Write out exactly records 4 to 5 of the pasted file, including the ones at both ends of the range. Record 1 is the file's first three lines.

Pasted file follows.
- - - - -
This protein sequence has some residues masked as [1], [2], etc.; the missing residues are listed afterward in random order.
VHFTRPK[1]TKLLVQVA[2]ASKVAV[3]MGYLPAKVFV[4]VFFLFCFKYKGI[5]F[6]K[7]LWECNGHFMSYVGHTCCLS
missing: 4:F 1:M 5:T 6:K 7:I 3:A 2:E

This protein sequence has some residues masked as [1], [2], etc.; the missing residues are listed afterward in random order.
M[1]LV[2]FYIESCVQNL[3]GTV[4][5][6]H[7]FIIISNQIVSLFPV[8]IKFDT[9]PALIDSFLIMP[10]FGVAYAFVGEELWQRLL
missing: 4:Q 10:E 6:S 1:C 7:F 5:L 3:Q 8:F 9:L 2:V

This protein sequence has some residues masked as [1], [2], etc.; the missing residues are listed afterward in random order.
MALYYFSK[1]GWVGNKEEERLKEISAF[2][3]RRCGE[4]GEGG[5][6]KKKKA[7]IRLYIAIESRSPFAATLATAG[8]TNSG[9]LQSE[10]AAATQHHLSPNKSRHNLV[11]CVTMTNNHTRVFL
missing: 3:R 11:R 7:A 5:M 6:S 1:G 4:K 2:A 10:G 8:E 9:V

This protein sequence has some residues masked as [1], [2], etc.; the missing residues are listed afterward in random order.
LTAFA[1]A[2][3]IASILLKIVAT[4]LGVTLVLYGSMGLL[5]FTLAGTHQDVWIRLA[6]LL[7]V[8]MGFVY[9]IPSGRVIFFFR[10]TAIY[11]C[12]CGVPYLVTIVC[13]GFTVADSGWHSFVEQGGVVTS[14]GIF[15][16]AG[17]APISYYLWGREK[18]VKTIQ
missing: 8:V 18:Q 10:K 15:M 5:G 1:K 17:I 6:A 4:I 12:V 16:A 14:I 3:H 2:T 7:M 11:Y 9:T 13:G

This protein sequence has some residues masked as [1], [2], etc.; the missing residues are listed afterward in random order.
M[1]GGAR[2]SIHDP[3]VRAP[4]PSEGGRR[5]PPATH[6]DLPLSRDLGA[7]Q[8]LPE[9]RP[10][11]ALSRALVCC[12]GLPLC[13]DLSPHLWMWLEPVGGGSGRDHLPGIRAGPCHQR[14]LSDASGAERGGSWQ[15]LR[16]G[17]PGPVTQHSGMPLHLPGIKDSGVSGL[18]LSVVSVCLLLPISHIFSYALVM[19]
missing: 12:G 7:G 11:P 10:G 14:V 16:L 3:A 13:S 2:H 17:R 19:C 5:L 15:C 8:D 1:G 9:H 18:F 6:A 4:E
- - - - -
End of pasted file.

This protein sequence has some residues masked as [1], [2], etc.; the missing residues are listed afterward in random order.
LTAFA[1]A[2][3]IASILLKIVAT[4]LGVTLVLYGSMGLL[5]FTLAGTHQDVWIRLA[6]LL[7]V[8]MGFVY[9]IPSGRVIFFFR[10]TAIY[11]C[12]CGVPYLVTIVC[13]GFTVADSGWHSFVEQGGVVTS[14]GIF[15][16]AG[17]APISYYLWGREK[18]VKTIQ
missing: 8:V 18:Q 10:K 15:M 5:G 1:K 17:I 6:A 4:I 12:V 16:A 14:I 3:H 2:T 7:M 11:Y 9:T 13:G

This protein sequence has some residues masked as [1], [2], etc.; the missing residues are listed afterward in random order.
M[1]GGAR[2]SIHDP[3]VRAP[4]PSEGGRR[5]PPATH[6]DLPLSRDLGA[7]Q[8]LPE[9]RP[10][11]ALSRALVCC[12]GLPLC[13]DLSPHLWMWLEPVGGGSGRDHLPGIRAGPCHQR[14]LSDASGAERGGSWQ[15]LR[16]G[17]PGPVTQHSGMPLHLPGIKDSGVSGL[18]LSVVSVCLLLPISHIFSYALVM[19]
missing: 12:G 7:G 11:P 10:G 14:V 16:L 3:A 13:S 2:H 17:R 19:C 5:L 15:C 8:D 1:G 9:H 18:F 6:A 4:E